I gave a talk at the workshop on compositionality at the Simons Institute for the Theory of Computing next week. I spoke about some new work with Blake Pollard. You can see the slides here:

Abstract. To describe systems composed of interacting parts, scientists and engineers draw diagrams of networks: flow charts, Petri nets, electrical circuit diagrams, signal-flow graphs, chemical reaction networks, Feynman diagrams and the like. In principle all these different diagrams fit into a common framework: the mathematics of symmetric monoidal categories. This has been known for some time. However, the details are more challenging, and ultimately more rewarding, than this basic insight. Two complementary approaches are presentations of symmetric monoidal categories using generators and relations (which are more algebraic in flavor) and decorated cospan categories (which are more geometrical). In this talk we focus on the latter.

This talk assumes considerable familiarity with category theory. For a much gentler talk on the same theme, see:

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11 Responses to Compositionality in Network Theory

I just spent an hour going through the slides and found them very understandable. The top-prio thing I needed to postpone is working through examples of what exactly the pushouts do when the functions i and o are not bijective.

the set is a pushout. (Pardon the weird notation for a set; I’m just reusing a diagram I had sitting around.) This pushout turns out to work as follows: first take the disjoint union of the sets and , and then mod out by the smallest equivalence relation such that for all . This is particularly simple when and are injective, but it’s true in general.

Thanks for the clarification! Allowing non-injective i and o is the least intuitive part for me. Does this come from a practical need, or does one do this just because one can? Is there perchance a symmetric monoidal subcategory of cospans with injective i and o that would also do the job in realistic cases?

A good general rule in mathematics is “don’t disallow something unless you need to”. So, demanding that and be injective is not something you should do unless (or until) you can prove something interesting that requires this assumption.

More importantly, non-injective and are required to get these cospan categories to be compact closed. I noticed this a long time ago when working on circuits made of resistors.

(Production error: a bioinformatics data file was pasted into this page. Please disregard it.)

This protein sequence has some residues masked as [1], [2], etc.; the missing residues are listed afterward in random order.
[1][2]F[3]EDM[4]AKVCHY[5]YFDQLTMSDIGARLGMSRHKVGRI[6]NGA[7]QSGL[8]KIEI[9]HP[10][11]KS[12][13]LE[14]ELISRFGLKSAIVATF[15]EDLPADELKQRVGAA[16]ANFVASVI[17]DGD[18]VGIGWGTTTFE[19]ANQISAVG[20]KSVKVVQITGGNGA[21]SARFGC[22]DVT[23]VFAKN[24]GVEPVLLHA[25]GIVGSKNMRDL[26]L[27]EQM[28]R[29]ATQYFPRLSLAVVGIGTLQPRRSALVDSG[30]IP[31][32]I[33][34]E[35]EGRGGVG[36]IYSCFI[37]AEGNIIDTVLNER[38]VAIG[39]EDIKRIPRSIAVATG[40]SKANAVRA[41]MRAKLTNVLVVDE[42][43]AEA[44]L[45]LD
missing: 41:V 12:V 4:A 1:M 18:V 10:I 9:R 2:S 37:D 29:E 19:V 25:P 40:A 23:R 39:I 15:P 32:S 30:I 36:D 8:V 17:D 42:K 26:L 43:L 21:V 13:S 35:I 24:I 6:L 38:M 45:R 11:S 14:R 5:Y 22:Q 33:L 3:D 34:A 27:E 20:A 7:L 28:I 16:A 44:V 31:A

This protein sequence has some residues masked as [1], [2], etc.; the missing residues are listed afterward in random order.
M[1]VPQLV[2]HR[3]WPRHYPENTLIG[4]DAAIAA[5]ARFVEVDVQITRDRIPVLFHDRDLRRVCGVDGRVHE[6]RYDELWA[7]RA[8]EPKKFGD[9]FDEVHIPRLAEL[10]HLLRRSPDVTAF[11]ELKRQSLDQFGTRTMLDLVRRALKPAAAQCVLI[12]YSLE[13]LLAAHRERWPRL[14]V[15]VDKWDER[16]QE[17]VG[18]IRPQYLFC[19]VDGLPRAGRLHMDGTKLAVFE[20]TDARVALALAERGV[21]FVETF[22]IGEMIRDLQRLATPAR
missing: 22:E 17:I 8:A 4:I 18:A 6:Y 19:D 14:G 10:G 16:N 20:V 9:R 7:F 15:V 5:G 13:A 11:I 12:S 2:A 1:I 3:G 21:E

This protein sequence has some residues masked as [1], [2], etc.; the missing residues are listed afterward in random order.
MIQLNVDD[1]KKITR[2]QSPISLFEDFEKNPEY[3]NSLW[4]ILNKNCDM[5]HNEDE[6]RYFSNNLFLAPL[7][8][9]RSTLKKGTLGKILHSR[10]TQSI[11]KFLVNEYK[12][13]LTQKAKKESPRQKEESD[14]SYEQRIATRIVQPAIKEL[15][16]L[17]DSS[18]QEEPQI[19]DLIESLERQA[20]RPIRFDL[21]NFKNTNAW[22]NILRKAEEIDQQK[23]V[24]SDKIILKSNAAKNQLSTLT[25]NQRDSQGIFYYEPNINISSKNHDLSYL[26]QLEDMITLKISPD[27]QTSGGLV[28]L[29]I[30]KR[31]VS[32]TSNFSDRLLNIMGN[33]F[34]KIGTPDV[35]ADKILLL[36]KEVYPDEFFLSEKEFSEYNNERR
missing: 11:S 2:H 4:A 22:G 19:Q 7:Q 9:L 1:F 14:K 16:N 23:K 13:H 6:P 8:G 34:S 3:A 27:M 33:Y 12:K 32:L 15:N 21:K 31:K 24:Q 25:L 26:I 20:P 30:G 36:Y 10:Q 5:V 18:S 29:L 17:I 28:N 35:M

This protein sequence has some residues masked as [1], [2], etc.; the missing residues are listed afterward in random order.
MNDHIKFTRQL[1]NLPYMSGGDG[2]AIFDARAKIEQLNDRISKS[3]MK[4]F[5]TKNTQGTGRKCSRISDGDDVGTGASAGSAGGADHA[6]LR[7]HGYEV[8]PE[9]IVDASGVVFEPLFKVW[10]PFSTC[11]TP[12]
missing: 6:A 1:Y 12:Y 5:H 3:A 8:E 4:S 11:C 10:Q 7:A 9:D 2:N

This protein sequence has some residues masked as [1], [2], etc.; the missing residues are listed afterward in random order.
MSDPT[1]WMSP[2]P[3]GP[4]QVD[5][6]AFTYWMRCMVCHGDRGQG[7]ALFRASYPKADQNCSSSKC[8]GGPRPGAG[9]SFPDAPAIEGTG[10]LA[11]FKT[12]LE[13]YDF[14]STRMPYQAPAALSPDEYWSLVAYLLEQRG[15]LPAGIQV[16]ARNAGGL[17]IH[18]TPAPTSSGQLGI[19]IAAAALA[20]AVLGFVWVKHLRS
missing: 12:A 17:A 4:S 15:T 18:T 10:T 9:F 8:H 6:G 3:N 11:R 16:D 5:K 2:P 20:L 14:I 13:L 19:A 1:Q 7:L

Also, to get identity morphisms we need cospans where the range of is not disjoint from the range of . So, we definitely don’t want to demand that their ranges be disjoint!

Compact closure, of course, that’s a strong argument!

I’ve reflected why I asked my injectivity question, and I’ve realized the source was my inner software engineer: I have an unusual synesthesia that makes me constantly see analogies between computer code and mathematical theories. When faced with the pushout, I instinctively viewed it as an algorithm in a computer-algebra software I might write and have to maintain. So the question surfaced: am I willing to implement and maintain the more complicated pushout? I find it interesting how the “don’t disallow” you mention turns into an “be careful before you add” when one switches from the mathematical to the algorithmic or software maintenance perspective.

Anyway, your compact closure argument makes moot any point I might have had.

So the question surfaced: am I willing to implement and maintain the more complicated pushout? I find it interesting how the “don’t disallow” you mention turns into an “be careful before you add” when one switches from the mathematical to the algorithmic or software maintenance perspective.

Yes, interesting! I’m glad to hear that you can explain reason for wanting to disallow noninjective legs on your cospan. If you’re maintaing software this might make sense. What really bugs me is pure mathematicians who throw unnecessary axioms into their theories just because those axioms hold in some paradigmatic example of what they’re thinking about, without carefully investigating what those axioms help us prove. Poorly thought-out axioms that disallow certain objects or morphisms in a category often make that category worse—they actually prevent us from proving interesting results.